Bilateral carotid artery B-mode ultrasound imaging was performed according to a standardized protocol, as previously described (9). A thorough search of the full length of the distal common carotid artery, carotid artery bulb and internal and external carotid arteries was made to determine the presence of focal plaque. Plaque was defined as a clearly identified area of increased focal thickness (≥1 mm) of the intima-media layer.
The IMT was defined as the distance between the characteristic echoes from the lumen–intima and media–adventitia interfaces (14). Three end-diastolic images were digitized and analyzed from the right and left distal common carotid arteries in each subject, by use of semi-automated edge-detection software (15). The mean IMT measurement for a given subject was the average of these six measurements. Repeat measurement of randomly selected scans revealed no significant variation in the mean IMT measurement obtained during any specific period of the study. The intraobserver coefficient of variability for image acquisition and analysis in our laboratory was 2.9% for sonographer no. 1 and 4.8% for sonographer no. 2. The interobserver coefficient of variability was 5.9%. The mean (±SD) difference in carotid artery IMT between repeat measurements varied from 0.03 ± 0.02 mm for intraobserver variability to 0.05 ± 0.04 mm for interobserver variability.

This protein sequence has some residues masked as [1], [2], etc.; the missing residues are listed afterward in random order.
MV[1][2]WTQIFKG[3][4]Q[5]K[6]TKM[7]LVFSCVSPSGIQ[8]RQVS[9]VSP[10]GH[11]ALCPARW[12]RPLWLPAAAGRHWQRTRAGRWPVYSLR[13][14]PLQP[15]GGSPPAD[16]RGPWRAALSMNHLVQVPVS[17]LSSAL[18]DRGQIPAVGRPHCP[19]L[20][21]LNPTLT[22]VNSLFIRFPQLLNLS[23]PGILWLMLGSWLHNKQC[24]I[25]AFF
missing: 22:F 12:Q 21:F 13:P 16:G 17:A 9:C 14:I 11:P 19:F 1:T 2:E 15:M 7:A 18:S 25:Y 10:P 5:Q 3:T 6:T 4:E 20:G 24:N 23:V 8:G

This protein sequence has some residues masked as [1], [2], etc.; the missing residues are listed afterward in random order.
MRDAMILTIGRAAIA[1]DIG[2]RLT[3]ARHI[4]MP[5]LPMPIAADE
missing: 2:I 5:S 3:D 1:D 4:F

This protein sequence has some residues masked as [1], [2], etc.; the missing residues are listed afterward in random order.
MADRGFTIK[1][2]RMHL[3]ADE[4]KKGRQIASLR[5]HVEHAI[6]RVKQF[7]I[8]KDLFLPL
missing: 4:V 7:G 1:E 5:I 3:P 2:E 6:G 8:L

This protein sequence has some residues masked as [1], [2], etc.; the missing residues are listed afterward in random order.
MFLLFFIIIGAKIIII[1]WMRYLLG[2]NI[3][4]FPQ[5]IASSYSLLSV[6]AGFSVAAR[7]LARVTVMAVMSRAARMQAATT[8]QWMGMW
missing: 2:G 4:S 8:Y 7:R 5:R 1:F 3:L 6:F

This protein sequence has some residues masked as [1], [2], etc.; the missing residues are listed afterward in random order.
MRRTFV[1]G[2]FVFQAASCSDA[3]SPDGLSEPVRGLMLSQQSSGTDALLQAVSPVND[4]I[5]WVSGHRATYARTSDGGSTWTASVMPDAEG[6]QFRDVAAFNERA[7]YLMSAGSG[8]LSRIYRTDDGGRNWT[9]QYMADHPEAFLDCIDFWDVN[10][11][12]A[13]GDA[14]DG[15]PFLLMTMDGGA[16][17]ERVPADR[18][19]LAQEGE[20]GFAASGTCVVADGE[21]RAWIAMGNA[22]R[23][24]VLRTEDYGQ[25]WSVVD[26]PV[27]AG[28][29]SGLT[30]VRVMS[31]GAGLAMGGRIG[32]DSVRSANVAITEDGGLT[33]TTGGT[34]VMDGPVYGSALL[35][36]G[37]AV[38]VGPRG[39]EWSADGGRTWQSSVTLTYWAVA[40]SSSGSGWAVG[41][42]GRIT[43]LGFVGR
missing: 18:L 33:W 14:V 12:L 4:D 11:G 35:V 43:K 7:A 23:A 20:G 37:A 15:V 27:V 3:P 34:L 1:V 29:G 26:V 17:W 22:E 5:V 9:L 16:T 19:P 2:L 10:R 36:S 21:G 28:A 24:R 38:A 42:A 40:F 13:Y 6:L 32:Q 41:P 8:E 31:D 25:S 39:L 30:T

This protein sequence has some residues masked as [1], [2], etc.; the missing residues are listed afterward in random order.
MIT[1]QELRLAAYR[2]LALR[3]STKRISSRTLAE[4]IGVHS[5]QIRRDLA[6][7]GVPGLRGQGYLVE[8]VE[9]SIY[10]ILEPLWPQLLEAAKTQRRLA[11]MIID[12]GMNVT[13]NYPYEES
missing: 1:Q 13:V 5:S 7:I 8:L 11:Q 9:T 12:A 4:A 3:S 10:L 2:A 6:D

Dietary vitamin intakes were adjusted for total energy (kilojoule) intake, with the nutrient density and total energy intake included in multivariate models (16). The fat-soluble plasma vitamins were found to be correlated with plasma lipid fractions and were adjusted for plasma total cholesterol as well as triglycerides for all analyses (17). Subjects were classified into gender-specific quartiles according to their dietary intake or plasma antioxidant vitamin concentrations. Logarithmic transformation was used for continuous variables, with skewed distributions where appropriate. Carotid artery mean IMT was treated as a continuous variable, and subjects were also categorized as those with or without focal carotid artery plaque. Analysis of variance was used to relate quartiles of dietary or plasma antioxidant vitamins with mean IMT, and if overall significance was demonstrated, intergroup differences were assessed by multiple comparisons testing and the ttest for linear trends. Logistic regression was used to test the independent relationship between dietary or plasma antioxidant vitamins (independent variables) and focal plaque (dependent variable). The risk of focal plaque for each vitamin quartile, compared with the risk for the lowest quartile, was estimated and expressed as the odds ratio (OR), derived as the anti-logarithm of the logistic regression coefficients. All analyses were adjusted for age, LDL cholesterol, smoking, diabetes, systolic blood pressure, homocysteine and family history. The models were fitted separately for men and women. Statistical significance was taken as a two-sided p value <0.05 (without adjustment for multiple comparisons). Results are expressed as the mean value ± SD or OR with 95% confidence interval (CI), unless otherwise stated. Analysis was performed with SAS statistical software (SAS Institute, Cary, North Carolina).